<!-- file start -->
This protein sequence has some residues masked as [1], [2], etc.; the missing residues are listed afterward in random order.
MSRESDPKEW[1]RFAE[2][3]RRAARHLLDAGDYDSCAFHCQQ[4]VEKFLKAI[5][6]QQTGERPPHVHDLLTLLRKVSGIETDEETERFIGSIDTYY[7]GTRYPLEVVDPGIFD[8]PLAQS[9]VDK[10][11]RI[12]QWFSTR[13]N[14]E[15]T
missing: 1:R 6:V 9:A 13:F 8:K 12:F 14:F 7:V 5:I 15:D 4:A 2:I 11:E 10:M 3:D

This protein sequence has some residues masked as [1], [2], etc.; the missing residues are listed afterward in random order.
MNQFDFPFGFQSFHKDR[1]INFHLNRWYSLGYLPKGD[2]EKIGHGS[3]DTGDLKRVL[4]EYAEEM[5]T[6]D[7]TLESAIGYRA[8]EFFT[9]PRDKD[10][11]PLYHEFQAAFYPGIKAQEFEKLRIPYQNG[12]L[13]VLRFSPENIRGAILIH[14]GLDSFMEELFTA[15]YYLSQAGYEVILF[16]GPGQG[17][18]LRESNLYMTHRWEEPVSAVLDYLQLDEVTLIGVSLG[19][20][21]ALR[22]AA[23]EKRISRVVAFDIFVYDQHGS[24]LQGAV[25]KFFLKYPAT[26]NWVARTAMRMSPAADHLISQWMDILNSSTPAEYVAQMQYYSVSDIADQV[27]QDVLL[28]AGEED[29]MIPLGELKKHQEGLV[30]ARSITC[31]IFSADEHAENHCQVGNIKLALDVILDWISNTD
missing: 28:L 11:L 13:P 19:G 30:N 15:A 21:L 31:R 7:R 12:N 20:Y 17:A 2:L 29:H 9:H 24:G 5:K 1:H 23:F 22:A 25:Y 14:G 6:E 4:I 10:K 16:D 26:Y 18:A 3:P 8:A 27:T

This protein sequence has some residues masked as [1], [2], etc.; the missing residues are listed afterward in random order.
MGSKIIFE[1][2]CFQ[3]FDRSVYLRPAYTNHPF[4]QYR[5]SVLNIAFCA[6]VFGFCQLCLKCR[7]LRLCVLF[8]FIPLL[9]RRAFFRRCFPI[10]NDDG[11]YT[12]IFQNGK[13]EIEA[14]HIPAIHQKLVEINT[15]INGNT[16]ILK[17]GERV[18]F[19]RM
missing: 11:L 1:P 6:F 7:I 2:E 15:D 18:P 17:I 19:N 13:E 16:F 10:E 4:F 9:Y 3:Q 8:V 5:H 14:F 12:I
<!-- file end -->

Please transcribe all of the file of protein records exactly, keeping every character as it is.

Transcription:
This protein sequence has some residues masked as [1], [2], etc.; the missing residues are listed afterward in random order.
MSRESDPKEW[1]RFAE[2][3]RRAARHLLDAGDYDSCAFHCQQ[4]VEKFLKAI[5][6]QQTGERPPHVHDLLTLLRKVSGIETDEETERFIGSIDTYY[7]GTRYPLEVVDPGIFD[8]PLAQS[9]VDK[10][11]RI[12]QWFSTR[13]N[14]E[15]T
missing: 1:R 6:V 9:A 13:F 8:K 12:F 14:F 7:V 5:I 15:D 4:A 2:I 11:E 10:M 3:D

This protein sequence has some residues masked as [1], [2], etc.; the missing residues are listed afterward in random order.
MNQFDFPFGFQSFHKDR[1]INFHLNRWYSLGYLPKGD[2]EKIGHGS[3]DTGDLKRVL[4]EYAEEM[5]T[6]D[7]TLESAIGYRA[8]EFFT[9]PRDKD[10][11]PLYHEFQAAFYPGIKAQEFEKLRIPYQNG[12]L[13]VLRFSPENIRGAILIH[14]GLDSFMEELFTA[15]YYLSQAGYEVILF[16]GPGQG[17][18]LRESNLYMTHRWEEPVSAVLDYLQLDEVTLIGVSLG[19][20][21]ALR[22]AA[23]EKRISRVVAFDIFVYDQHGS[24]LQGAV[25]KFFLKYPAT[26]NWVARTAMRMSPAADHLISQWMDILNSSTPAEYVAQMQYYSVSDIADQV[27]QDVLL[28]AGEED[29]MIPLGELKKHQEGLV[30]ARSITC[31]IFSADEHAENHCQVGNIKLALDVILDWISNTD
missing: 28:L 11:L 13:P 19:G 30:N 15:A 21:L 31:R 7:R 12:N 20:Y 17:A 2:L 29:H 9:H 24:G 5:K 1:H 23:F 22:A 25:Y 14:G 6:E 4:I 10:K 16:D 26:Y 18:A 3:P 8:A 27:T

This protein sequence has some residues masked as [1], [2], etc.; the missing residues are listed afterward in random order.
MGSKIIFE[1][2]CFQ[3]FDRSVYLRPAYTNHPF[4]QYR[5]SVLNIAFCA[6]VFGFCQLCLKCR[7]LRLCVLF[8]FIPLL[9]RRAFFRRCFPI[10]NDDG[11]YT[12]IFQNGK[13]EIEA[14]HIPAIHQKLVEINT[15]INGNT[16]ILK[17]GERV[18]F[19]RM
missing: 11:L 1:P 6:F 7:I 2:E 15:D 18:P 17:I 19:N 13:E 16:F 10:E 4:F 9:Y 3:Q 8:V 5:H 14:F 12:I